Issues with storage of data in stack
iphonelagi at gmail.com
Fri Mar 23 19:41:36 CET 2018
Thanks for that - I'd forgotten I'd asked ;-)
The times you gave are super impressive - who needs mysql - Im gonna
see if I get anytime in the next month - snowed under as usual.
I think I have got it - each cluster is in effect a file on the disk?
I will understand it more when I have had time to pause the video a
few times and try to implement a very simple system although to be
honest a few thousand records should be ample in most of my stuff and
I can archive data to a history file. Sqlite does fine for my single
user systems but needing routines to change between LC dates and
sqlite dates is a pain.
On 22 March 2018 at 23:28, Mark Talluto <mark at canelasoftware.com> wrote:
> Hi Lagi,
> Sorry about the delayed reply. I have been on a long business trip. Your
> early designs are far more sophisticated than what we put together here.
> Super impressive history you have.
> LiveCode really is the champion here in that we are only using arrayEncode()
> and put myArrayA into url() to store the arrays. Selecting which array
> cluster to store might be easier to understand using a video.
> Once you understand how the array is structured, I think the method will be
> We do not preallocate space. No appending. We overwrite a cluster when one
> or more records are saved to disk. The write happens at the end of the CRUD
> operation taking place. Thus, if you ‘create’ a single record, the record is
> first created in memory and then the cluster it belongs to is written to
> disk. I have toyed with the idea of making the write to disk feature
> controllable by the dev. Thus, you could define when the write is to take
> place. For example, you might like to write to disk after every 5
> transactions or so. But, I have not found the write to affect performance in
> a noticeable way to need to add that feature.
> -Multi User-
> Yes, everything is processed sequentially in the cloud. There are no open
> sockets so you can have massive concurrent connections. All cloud calls are
> done via ‘post’. They are handled by PHP scripts to write the request to a
> cache area. One or more LiveCode standalones on the other end processes the
> request in the order they are received. Thus, should a process go down, no
> data is lost. When the process comes a back up, everything continues again
> as normal. Scale is handled by having more than one process be available.
> More scaling is handled by having data stored across multiple droplets/VMs
> (sharding). This can keep repeating itself as needed.
> -File Size Limitations-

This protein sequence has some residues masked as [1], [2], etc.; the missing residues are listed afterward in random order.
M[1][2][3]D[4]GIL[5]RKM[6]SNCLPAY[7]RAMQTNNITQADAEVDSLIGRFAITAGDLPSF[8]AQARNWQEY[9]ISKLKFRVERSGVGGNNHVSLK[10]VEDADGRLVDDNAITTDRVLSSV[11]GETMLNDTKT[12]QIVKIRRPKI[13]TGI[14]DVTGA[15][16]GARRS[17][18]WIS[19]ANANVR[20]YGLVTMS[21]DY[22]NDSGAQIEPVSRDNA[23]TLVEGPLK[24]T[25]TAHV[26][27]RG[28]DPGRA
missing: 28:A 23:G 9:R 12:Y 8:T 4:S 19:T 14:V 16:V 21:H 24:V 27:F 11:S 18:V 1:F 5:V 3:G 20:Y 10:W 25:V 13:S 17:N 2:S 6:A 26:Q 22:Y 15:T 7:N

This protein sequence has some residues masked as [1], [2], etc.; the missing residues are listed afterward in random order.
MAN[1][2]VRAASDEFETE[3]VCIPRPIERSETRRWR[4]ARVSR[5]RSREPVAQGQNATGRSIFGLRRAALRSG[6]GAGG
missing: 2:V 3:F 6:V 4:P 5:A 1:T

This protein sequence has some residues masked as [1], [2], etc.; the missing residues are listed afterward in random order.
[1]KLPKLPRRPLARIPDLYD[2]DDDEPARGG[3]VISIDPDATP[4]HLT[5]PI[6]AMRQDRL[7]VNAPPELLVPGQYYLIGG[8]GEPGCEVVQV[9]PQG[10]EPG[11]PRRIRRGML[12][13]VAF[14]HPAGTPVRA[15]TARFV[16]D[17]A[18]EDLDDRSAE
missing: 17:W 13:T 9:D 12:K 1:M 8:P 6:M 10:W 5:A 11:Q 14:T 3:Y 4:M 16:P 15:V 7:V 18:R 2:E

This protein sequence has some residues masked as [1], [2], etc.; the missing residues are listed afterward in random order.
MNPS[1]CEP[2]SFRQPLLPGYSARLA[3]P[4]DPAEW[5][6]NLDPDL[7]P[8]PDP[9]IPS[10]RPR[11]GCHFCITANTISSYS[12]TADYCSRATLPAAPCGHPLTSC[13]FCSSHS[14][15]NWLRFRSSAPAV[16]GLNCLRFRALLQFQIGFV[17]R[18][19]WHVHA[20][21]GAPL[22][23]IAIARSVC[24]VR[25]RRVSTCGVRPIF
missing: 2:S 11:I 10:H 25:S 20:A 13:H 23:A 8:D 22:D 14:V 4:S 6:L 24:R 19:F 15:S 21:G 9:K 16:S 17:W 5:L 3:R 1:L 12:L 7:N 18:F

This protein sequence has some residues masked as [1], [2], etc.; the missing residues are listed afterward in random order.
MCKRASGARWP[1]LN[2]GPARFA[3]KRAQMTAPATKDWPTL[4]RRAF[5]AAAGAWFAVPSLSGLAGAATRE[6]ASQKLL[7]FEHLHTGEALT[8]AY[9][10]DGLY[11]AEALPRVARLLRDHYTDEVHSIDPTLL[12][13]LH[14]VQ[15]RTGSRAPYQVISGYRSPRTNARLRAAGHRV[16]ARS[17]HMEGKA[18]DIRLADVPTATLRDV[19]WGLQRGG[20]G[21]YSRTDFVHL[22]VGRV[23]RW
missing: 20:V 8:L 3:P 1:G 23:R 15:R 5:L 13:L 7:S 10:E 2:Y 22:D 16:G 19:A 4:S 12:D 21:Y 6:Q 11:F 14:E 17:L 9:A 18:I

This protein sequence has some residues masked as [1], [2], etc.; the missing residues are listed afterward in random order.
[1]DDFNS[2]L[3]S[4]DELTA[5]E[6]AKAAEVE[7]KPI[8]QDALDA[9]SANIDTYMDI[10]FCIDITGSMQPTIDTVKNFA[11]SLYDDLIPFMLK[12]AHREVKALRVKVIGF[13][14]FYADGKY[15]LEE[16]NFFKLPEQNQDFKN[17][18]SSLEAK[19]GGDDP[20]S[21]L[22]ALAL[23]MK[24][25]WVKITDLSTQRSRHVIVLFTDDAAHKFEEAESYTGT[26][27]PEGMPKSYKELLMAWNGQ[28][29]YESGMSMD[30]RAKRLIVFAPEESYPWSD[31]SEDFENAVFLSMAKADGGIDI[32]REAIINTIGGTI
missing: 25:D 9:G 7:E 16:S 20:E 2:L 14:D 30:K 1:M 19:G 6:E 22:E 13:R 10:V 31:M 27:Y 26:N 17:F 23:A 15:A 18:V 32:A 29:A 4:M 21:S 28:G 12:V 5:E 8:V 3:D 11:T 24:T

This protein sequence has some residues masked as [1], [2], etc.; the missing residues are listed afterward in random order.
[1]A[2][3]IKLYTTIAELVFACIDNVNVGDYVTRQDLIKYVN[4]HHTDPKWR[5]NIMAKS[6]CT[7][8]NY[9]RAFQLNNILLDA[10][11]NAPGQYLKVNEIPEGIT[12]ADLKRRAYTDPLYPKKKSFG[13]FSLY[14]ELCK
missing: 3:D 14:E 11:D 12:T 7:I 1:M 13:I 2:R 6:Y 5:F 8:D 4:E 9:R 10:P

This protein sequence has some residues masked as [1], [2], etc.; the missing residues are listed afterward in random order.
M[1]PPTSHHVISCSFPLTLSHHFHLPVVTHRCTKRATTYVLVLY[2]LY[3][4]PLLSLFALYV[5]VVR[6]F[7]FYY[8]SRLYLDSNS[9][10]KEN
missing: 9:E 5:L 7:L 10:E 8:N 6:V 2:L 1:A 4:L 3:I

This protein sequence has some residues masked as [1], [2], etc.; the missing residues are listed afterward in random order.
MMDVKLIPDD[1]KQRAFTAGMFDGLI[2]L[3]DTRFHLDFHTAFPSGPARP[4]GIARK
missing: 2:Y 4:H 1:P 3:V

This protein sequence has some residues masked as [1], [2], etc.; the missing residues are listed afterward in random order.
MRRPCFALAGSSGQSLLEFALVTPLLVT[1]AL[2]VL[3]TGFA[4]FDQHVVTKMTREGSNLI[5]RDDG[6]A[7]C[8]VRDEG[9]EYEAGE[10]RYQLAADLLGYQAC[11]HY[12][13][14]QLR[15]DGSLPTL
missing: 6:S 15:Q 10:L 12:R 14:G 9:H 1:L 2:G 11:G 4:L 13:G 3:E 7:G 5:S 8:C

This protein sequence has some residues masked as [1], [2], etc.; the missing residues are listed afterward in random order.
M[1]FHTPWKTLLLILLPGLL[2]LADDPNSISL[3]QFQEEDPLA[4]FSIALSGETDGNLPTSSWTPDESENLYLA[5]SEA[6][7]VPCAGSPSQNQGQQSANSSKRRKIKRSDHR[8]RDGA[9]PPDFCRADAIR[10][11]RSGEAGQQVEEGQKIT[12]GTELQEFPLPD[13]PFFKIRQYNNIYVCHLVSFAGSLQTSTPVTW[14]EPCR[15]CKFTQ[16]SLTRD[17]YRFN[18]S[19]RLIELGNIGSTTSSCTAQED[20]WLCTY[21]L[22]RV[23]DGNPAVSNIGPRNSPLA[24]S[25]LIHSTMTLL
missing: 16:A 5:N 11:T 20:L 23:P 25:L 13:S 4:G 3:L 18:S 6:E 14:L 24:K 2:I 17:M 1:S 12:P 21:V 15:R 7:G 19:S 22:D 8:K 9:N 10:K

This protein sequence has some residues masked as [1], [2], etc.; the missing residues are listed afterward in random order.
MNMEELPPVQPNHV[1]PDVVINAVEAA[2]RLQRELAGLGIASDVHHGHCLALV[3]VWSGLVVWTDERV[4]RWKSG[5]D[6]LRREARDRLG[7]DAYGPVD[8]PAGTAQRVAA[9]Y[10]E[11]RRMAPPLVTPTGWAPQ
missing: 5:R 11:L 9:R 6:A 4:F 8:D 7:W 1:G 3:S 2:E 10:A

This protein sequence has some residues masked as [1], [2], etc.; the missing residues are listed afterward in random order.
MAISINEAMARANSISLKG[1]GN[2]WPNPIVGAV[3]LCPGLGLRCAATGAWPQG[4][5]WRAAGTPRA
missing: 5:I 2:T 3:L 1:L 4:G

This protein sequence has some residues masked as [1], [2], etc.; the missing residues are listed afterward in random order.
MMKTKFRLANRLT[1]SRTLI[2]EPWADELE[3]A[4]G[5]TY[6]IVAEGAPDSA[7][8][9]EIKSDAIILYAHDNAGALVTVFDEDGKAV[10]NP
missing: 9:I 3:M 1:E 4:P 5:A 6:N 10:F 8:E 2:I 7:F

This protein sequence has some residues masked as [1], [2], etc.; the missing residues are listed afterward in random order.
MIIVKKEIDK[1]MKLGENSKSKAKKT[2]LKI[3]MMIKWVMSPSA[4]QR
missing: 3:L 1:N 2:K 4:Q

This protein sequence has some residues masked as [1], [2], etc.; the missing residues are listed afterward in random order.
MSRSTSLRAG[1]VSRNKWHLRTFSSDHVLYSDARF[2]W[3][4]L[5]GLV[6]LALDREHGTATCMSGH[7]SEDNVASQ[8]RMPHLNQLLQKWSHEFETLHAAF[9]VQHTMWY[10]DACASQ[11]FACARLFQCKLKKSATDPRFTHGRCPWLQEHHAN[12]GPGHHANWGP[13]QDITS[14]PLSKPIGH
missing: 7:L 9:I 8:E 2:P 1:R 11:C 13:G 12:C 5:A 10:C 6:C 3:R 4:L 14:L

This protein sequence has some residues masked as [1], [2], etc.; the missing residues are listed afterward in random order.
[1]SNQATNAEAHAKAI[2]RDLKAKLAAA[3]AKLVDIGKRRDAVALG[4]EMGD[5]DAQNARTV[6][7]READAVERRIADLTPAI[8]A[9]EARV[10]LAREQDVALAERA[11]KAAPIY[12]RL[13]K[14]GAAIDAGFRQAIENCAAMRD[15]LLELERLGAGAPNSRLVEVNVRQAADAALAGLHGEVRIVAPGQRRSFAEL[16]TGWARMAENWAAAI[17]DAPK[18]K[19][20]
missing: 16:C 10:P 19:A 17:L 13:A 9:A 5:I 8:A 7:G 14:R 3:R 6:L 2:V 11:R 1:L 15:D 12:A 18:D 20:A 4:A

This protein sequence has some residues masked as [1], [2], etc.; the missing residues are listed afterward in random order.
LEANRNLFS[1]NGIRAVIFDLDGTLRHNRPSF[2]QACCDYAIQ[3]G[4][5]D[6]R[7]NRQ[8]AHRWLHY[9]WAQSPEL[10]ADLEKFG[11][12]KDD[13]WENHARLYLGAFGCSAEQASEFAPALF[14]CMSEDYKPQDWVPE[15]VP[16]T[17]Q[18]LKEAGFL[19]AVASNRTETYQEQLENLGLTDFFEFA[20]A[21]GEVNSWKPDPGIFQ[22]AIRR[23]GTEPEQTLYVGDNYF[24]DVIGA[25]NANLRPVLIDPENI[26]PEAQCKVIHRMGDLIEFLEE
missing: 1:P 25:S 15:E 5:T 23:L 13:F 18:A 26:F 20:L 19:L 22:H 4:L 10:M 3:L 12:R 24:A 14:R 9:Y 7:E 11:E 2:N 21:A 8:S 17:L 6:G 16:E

> The OS iNode limitations are negated by not reaching its maximum limit. We
> found 40,000 files would really bring the performance down. Adding
> clustering of arrays lowers the file count to acceptable and controllable
> -Test Data-
> 100,000 records in table
> Record size average: 45 chars
> Keys in each record: last_name, first_name, date_of_birth, middle_name,
> student_number, gender, grade_level, active
> A cluster size, clusters per table, time to load all clusters from disk to
> RAM, time to write all clusters from RAM to disk, time to write one cluster
> from RAM to disk:
> 1, 16, 1.46 secs, 1.5 secs, 91.4 ms
> 2, 256, 1.52 secs, 1.5 secs, 6.7 ms
> 3, 4096, 2.38 secs, 1.6 secs, 0.8 ms
> I hope this information is helpful. Please let me know if you have any other
> Best regards,
> Mark Talluto
> On Mar 12, 2018, at 10:31 AM, Lagi Pittas <iphonelagi at gmail.com> wrote:
> Hi Mark,
> Thanks for the detailed explanation but I have a few (ish) questions ...
> Hope you don't mind me asking these questions because I did have to
> write my own access routines in those bad old days before I started on
> Clipper/Foxpro/Delphi/Btrieve and I do enjoy learning from others on
> the list and the forums - those AHA! moments when you finally get how
> the Heapsort works the night before the exam.
> Many moons ago I wrote a multi-way B-TREE based on the explanation in
> Wirth's Book "Algorithms + Data Structures = Programs" - in UCSD
> Pascal for the Apple 2, I had a 5MB hard Drives for the bigger
> companies when I was lucky, for the smaller companies I made do with 2
> 143k floppy disks and Hashing for a "large" data set- oh the memories.
> I used the B-Trees if the codes were alphanumeric. I also had my
> own method where I kept the index in the first X Blocks of the file
> and loaded the parts in memory as they were needed - a brain dead
> version of yours I suppose. I think we had about 40k of free ram to
> Play with so couldn't always keep everything in RAM. I even made the
> system multi-user and ran 20 Apple ][s on a network using a
> proprietary Nestar/Zynar network using Ribbon Cables - it worked but
> am I glad we have Ethernet!
> Anyway - I digress. I can understand the general idea of what you are
> explaining but it's the low level code for writing to the
> clusters/file on disk I'm not quite sure of.
> Which way do you build your initial file? Is it "Sparse" or prebuilt,
> or does each cluster have a "pointer" to previous or next clusters?
> Do you have records "spanning" clusters or do you leave any spare
> space in a cluster empty. Do you mark a "record" as deleted but don't
> remove the record until it's overwritten or do what Foxpro/Dbase does
> and "PACK" them with a utility routine.
> I also presume you use the "AT" option in the write command to write
> the clusters randomly since you don't wriite the whole in memory table
> Which brings me onto my final questions - I presume your system is
> multi-user because you have a server program that receives calls and
> executes them sequentially? And lastly what are the file size
> limitations doing it this way - do You also virtualize the data in
> Sorry for all the question but this is the interesting stuff
> Regards Lagi
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